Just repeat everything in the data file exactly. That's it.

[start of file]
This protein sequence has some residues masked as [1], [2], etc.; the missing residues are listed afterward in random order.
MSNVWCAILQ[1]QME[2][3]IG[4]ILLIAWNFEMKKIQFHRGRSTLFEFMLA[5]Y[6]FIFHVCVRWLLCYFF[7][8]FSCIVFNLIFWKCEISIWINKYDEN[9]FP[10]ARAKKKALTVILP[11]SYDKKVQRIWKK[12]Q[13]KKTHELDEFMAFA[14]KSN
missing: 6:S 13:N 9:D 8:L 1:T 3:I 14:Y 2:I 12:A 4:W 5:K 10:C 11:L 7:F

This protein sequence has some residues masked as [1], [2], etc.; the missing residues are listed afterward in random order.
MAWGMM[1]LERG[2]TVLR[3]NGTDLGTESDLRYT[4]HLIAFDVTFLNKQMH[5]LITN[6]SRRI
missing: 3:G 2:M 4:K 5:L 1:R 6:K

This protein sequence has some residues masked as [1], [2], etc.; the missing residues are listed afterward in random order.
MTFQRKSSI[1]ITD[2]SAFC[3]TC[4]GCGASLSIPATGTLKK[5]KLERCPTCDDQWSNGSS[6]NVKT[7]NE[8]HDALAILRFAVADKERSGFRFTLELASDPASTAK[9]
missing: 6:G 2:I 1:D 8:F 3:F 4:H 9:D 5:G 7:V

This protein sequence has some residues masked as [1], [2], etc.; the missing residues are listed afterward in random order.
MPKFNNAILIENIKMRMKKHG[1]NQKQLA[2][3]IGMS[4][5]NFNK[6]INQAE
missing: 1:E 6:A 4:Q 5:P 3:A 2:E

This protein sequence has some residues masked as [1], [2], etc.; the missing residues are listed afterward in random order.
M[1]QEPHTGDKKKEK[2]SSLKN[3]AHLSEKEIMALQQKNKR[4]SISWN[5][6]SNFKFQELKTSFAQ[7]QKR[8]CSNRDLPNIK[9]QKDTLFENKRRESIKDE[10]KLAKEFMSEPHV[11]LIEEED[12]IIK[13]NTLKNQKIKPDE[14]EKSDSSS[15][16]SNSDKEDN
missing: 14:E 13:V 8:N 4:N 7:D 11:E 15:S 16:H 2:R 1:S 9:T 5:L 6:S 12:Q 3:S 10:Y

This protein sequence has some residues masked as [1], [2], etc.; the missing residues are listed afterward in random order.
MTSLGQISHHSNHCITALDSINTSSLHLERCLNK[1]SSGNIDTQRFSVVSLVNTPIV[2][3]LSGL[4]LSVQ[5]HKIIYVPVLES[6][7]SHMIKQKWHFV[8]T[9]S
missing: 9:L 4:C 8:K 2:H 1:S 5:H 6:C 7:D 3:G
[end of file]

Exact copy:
This protein sequence has some residues masked as [1], [2], etc.; the missing residues are listed afterward in random order.
MSNVWCAILQ[1]QME[2][3]IG[4]ILLIAWNFEMKKIQFHRGRSTLFEFMLA[5]Y[6]FIFHVCVRWLLCYFF[7][8]FSCIVFNLIFWKCEISIWINKYDEN[9]FP[10]ARAKKKALTVILP[11]SYDKKVQRIWKK[12]Q[13]KKTHELDEFMAFA[14]KSN
missing: 6:S 13:N 9:D 8:L 1:T 3:I 14:Y 2:I 12:A 4:W 5:K 10:C 11:L 7:F

This protein sequence has some residues masked as [1], [2], etc.; the missing residues are listed afterward in random order.
MAWGMM[1]LERG[2]TVLR[3]NGTDLGTESDLRYT[4]HLIAFDVTFLNKQMH[5]LITN[6]SRRI
missing: 3:G 2:M 4:K 5:L 1:R 6:K

This protein sequence has some residues masked as [1], [2], etc.; the missing residues are listed afterward in random order.
MTFQRKSSI[1]ITD[2]SAFC[3]TC[4]GCGASLSIPATGTLKK[5]KLERCPTCDDQWSNGSS[6]NVKT[7]NE[8]HDALAILRFAVADKERSGFRFTLELASDPASTAK[9]
missing: 6:G 2:I 1:D 8:F 3:F 4:H 9:D 5:G 7:V

This protein sequence has some residues masked as [1], [2], etc.; the missing residues are listed afterward in random order.
MPKFNNAILIENIKMRMKKHG[1]NQKQLA[2][3]IGMS[4][5]NFNK[6]INQAE
missing: 1:E 6:A 4:Q 5:P 3:A 2:E

This protein sequence has some residues masked as [1], [2], etc.; the missing residues are listed afterward in random order.
M[1]QEPHTGDKKKEK[2]SSLKN[3]AHLSEKEIMALQQKNKR[4]SISWN[5][6]SNFKFQELKTSFAQ[7]QKR[8]CSNRDLPNIK[9]QKDTLFENKRRESIKDE[10]KLAKEFMSEPHV[11]LIEEED[12]IIK[13]NTLKNQKIKPDE[14]EKSDSSS[15][16]SNSDKEDN
missing: 14:E 13:V 8:N 4:N 7:D 11:E 15:S 16:H 2:R 1:S 9:T 5:L 6:S 12:Q 3:S 10:Y

This protein sequence has some residues masked as [1], [2], etc.; the missing residues are listed afterward in random order.
MTSLGQISHHSNHCITALDSINTSSLHLERCLNK[1]SSGNIDTQRFSVVSLVNTPIV[2][3]LSGL[4]LSVQ[5]HKIIYVPVLES[6][7]SHMIKQKWHFV[8]T[9]S
missing: 9:L 4:C 8:K 2:H 1:S 5:H 6:C 7:D 3:G